Linked by Thom Holwerda on Thu 31st May 2012 11:11 UTC
Fedora Core "Fedora 18 will be released at around the same time as Windows 8, and as previously discussed all Windows 8 hardware will be shipping with secure boot enabled by default. [...] We've been working on a plan for dealing with this. It's not ideal, but of all the approaches we've examined we feel that this one offers the best balance between letting users install Fedora while still permitting user freedom." Wait for it... "Our first stage bootloader will be signed with a Microsoft key."
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RE: Wonderful...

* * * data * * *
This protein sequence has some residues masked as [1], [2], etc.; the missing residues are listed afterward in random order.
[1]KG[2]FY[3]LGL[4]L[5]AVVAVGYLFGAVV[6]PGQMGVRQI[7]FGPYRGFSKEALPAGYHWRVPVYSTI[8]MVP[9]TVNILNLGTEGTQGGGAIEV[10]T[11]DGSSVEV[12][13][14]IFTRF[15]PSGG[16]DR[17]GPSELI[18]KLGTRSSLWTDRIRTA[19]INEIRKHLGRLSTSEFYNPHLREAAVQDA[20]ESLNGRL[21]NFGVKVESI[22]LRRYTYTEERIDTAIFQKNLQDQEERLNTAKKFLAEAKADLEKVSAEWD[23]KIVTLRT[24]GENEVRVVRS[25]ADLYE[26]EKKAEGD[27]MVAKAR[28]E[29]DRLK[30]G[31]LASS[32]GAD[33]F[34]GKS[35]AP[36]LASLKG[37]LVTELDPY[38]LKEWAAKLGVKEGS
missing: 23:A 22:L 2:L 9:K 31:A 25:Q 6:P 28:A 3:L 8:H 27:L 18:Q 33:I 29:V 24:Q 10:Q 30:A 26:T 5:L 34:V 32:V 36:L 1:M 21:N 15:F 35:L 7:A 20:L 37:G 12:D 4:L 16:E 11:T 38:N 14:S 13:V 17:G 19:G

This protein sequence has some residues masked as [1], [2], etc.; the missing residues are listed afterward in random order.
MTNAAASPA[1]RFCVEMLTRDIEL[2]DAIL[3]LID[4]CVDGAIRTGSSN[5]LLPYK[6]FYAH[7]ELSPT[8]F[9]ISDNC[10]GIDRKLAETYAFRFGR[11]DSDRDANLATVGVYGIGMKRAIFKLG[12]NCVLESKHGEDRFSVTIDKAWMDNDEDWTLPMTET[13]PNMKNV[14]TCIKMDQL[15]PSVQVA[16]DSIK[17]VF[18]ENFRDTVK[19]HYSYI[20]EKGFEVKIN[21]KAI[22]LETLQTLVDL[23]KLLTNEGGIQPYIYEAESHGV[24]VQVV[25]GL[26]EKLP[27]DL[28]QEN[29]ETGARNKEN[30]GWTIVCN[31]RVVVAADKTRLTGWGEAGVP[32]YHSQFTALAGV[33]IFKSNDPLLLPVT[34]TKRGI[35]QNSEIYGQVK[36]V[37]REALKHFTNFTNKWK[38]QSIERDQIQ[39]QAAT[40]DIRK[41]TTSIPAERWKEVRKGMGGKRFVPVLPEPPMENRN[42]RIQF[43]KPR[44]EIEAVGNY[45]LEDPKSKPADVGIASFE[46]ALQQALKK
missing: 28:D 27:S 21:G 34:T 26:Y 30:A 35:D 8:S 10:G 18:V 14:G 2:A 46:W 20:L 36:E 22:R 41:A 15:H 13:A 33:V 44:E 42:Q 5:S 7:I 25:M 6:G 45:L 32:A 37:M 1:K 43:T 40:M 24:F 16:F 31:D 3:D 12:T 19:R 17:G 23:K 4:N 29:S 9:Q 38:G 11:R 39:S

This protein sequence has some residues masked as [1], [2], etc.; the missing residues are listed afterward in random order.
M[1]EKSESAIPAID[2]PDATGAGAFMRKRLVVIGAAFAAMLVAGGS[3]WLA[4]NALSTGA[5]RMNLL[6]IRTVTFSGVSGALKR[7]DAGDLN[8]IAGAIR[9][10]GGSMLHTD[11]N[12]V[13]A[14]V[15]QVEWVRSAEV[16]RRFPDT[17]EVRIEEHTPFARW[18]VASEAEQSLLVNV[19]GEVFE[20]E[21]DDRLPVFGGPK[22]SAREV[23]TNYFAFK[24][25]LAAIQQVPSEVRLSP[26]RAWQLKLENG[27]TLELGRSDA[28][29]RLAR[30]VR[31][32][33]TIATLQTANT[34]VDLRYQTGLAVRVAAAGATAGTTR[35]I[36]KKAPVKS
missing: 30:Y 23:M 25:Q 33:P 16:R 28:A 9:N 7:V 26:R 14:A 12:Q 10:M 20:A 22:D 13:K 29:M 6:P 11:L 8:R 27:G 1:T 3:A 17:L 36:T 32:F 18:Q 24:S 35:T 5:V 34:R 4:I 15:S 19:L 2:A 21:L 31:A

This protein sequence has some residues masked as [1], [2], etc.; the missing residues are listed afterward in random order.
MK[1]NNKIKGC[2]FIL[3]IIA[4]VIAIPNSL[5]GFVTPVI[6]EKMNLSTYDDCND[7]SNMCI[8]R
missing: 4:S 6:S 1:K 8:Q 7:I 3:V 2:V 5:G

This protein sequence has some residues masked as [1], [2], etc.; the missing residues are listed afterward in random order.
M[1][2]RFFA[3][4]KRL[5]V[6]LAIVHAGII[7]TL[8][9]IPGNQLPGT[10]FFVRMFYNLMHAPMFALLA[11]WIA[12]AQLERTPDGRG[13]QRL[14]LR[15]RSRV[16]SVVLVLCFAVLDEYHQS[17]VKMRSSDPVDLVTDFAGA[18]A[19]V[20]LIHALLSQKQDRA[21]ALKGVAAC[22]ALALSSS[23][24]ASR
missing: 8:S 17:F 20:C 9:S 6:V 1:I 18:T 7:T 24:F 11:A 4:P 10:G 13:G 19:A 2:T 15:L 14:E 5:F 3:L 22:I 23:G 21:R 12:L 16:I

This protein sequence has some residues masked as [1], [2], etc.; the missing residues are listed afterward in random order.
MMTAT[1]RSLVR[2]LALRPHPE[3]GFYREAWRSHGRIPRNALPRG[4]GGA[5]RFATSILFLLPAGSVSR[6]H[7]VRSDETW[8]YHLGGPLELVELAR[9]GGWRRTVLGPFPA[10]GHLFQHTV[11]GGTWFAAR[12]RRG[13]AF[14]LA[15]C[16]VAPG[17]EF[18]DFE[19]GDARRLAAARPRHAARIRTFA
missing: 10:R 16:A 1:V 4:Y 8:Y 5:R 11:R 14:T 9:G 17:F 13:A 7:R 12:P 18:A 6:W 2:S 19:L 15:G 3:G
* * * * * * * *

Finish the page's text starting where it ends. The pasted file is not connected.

by vaette on Thu 31st May 2012 15:14 UTC in reply to "Wonderful..."
vaette
Member since:
2008-08-09

A bit of a weak comparison. If Fedora is to work with secure boot they either have to get a key into all hardware or get their bootloader signed by someone who already is getting a key into all hardware. Microsoft is the only company in the latter camp.

What Fedora is asking Microsoft for a small signature for their bootloader. No Microsoft code is involved.

There will be plenty of hardware which allows secure boot to be disabled, or keys to be replaced, in which case you can go through the trouble of setting things up right yourself. For the sake of novice users however it is useful both that the boot is protected from malware and that Fedora can install without a lot of manual configuration.

Plus, of course, Fedora having secure booting is a good security measure in itself.

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